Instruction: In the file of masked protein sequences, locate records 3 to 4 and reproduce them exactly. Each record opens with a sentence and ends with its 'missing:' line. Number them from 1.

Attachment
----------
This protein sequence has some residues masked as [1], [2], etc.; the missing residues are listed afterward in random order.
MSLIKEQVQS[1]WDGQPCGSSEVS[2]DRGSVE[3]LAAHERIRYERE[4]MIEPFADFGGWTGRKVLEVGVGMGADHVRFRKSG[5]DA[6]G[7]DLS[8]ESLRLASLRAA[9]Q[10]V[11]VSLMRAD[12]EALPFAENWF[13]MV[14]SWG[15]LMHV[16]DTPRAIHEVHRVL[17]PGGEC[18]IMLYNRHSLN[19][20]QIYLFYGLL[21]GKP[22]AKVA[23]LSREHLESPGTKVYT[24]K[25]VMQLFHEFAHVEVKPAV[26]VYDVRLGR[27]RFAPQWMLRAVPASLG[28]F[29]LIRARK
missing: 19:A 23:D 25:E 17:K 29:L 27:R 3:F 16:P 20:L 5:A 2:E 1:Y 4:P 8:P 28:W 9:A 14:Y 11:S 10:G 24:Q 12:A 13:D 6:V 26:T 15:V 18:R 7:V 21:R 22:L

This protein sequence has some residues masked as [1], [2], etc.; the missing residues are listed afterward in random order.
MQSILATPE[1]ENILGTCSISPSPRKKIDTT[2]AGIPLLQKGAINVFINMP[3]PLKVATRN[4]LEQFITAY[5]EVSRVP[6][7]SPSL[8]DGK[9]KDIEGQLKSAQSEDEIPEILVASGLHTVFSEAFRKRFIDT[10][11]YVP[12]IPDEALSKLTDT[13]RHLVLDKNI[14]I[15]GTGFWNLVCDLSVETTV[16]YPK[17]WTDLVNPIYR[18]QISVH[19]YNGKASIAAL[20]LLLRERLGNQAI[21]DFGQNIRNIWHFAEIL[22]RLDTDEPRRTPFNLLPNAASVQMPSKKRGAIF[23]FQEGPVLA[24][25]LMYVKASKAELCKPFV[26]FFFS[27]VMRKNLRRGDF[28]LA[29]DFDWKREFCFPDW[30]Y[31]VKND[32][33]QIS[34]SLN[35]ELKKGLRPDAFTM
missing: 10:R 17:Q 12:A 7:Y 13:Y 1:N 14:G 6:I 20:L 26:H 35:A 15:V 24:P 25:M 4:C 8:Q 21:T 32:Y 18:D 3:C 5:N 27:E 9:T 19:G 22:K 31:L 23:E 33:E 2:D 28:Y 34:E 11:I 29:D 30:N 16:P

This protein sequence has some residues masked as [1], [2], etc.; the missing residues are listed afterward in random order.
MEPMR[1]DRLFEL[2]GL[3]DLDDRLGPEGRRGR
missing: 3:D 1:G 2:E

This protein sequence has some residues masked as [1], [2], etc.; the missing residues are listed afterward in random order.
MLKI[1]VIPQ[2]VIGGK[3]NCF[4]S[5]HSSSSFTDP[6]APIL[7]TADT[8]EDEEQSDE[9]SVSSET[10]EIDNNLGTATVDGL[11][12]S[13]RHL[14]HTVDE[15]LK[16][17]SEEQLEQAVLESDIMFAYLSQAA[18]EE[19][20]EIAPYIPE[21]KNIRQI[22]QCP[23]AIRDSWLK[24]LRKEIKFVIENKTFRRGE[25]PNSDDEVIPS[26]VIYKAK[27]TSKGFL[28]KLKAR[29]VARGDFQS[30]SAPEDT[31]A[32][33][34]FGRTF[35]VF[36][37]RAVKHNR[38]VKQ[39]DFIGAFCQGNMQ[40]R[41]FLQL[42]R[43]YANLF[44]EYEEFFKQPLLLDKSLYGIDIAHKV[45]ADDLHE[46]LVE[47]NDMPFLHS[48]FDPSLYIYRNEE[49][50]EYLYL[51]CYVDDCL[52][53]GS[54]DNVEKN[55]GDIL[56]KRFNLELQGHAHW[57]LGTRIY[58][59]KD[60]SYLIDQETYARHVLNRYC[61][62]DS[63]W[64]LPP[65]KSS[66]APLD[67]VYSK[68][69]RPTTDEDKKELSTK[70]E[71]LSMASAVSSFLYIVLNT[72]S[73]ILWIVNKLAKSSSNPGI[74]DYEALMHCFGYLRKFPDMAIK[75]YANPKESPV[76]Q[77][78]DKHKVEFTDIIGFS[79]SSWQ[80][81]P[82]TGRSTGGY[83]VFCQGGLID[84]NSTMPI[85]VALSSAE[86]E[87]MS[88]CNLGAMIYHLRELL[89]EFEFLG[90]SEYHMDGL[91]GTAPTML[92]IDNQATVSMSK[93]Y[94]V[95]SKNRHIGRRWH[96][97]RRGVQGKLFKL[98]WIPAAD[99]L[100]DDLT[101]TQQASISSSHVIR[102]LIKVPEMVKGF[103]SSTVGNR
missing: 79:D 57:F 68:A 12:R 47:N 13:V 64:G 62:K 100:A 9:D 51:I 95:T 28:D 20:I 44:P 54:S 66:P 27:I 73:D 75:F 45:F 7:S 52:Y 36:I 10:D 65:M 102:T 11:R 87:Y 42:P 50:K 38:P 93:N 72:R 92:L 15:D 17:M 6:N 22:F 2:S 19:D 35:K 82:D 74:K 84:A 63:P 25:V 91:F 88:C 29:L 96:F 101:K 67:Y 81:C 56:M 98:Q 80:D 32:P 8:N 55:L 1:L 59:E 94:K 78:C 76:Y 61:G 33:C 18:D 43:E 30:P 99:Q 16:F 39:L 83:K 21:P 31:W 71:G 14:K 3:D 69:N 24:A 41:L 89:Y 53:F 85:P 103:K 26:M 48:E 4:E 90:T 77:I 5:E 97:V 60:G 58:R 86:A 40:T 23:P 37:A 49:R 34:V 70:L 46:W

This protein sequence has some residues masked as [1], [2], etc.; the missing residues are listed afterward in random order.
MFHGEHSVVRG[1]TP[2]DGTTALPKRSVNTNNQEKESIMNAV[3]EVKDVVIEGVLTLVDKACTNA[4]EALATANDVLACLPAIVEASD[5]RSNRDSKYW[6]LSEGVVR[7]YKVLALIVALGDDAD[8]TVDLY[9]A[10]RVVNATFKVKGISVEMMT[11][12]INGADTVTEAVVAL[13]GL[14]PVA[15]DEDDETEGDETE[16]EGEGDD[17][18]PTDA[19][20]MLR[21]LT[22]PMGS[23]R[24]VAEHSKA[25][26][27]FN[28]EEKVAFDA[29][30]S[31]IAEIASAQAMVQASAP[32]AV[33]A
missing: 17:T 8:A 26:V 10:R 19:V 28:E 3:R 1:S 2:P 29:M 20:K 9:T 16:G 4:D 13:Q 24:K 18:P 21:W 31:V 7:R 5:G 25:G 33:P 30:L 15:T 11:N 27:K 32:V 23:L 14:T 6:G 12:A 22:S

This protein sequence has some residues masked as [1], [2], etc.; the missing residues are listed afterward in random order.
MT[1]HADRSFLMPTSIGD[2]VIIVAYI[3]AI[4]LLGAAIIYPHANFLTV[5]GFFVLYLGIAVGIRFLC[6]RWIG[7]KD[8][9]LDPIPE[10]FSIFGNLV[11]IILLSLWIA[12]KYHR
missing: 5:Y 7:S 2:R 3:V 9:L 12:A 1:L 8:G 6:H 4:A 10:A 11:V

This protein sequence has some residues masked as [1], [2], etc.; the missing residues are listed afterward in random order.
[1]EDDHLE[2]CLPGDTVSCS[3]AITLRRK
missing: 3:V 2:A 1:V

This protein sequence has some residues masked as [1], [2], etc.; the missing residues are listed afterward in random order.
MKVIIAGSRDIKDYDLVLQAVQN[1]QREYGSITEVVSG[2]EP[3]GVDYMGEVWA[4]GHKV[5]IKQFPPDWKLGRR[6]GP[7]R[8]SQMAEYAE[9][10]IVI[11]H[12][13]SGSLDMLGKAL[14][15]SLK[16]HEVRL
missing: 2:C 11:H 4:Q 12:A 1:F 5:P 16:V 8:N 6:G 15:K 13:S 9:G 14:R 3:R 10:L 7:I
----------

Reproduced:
This protein sequence has some residues masked as [1], [2], etc.; the missing residues are listed afterward in random order.
MEPMR[1]DRLFEL[2]GL[3]DLDDRLGPEGRRGR
missing: 3:D 1:G 2:E

This protein sequence has some residues masked as [1], [2], etc.; the missing residues are listed afterward in random order.
MLKI[1]VIPQ[2]VIGGK[3]NCF[4]S[5]HSSSSFTDP[6]APIL[7]TADT[8]EDEEQSDE[9]SVSSET[10]EIDNNLGTATVDGL[11][12]S[13]RHL[14]HTVDE[15]LK[16][17]SEEQLEQAVLESDIMFAYLSQAA[18]EE[19][20]EIAPYIPE[21]KNIRQI[22]QCP[23]AIRDSWLK[24]LRKEIKFVIENKTFRRGE[25]PNSDDEVIPS[26]VIYKAK[27]TSKGFL[28]KLKAR[29]VARGDFQS[30]SAPEDT[31]A[32][33][34]FGRTF[35]VF[36][37]RAVKHNR[38]VKQ[39]DFIGAFCQGNMQ[40]R[41]FLQL[42]R[43]YANLF[44]EYEEFFKQPLLLDKSLYGIDIAHKV[45]ADDLHE[46]LVE[47]NDMPFLHS[48]FDPSLYIYRNEE[49][50]EYLYL[51]CYVDDCL[52][53]GS[54]DNVEKN[55]GDIL[56]KRFNLELQGHAHW[57]LGTRIY[58][59]KD[60]SYLIDQETYARHVLNRYC[61][62]DS[63]W[64]LPP[65]KSS[66]APLD[67]VYSK[68][69]RPTTDEDKKELSTK[70]E[71]LSMASAVSSFLYIVLNT[72]S[73]ILWIVNKLAKSSSNPGI[74]DYEALMHCFGYLRKFPDMAIK[75]YANPKESPV[76]Q[77][78]DKHKVEFTDIIGFS[79]SSWQ[80][81]P[82]TGRSTGGY[83]VFCQGGLID[84]NSTMPI[85]VALSSAE[86]E[87]MS[88]CNLGAMIYHLRELL[89]EFEFLG[90]SEYHMDGL[91]GTAPTML[92]IDNQATVSMSK[93]Y[94]V[95]SKNRHIGRRWH[96][97]RRGVQGKLFKL[98]WIPAAD[99]L[100]DDLT[101]TQQASISSSHVIR[102]LIKVPEMVKGF[103]SSTVGNR
missing: 79:D 57:F 68:A 12:R 47:N 13:V 64:G 62:K 100:A 9:D 51:I 95:T 28:D 20:I 44:P 54:S 66:P 27:I 73:D 75:F 45:F 7:S 52:Y 36:I 10:D 65:M 102:T 11:R 87:Y 42:P 50:K 38:P 93:N 72:R 92:L 15:D 17:M 6:N 22:F 2:S 19:D 35:K 82:D 74:K 84:A 63:P 25:V 91:F 88:C 29:L 96:F 101:K 67:Y 81:C 56:M 98:Q 80:D 32:P 8:N 55:L 1:L 59:E 94:K 78:C 76:Y 61:G 33:C 18:D 43:E 30:P 99:Q 16:F 39:L 83:K 21:P 31:W 71:G 14:K 3:D 69:N 24:A 41:L 89:Y 53:F 85:P 103:K 26:M 48:E 4:E 90:T 77:I 5:E 97:V 60:G 58:R 86:A 40:T 23:P 37:A 49:R 34:V 70:L 46:W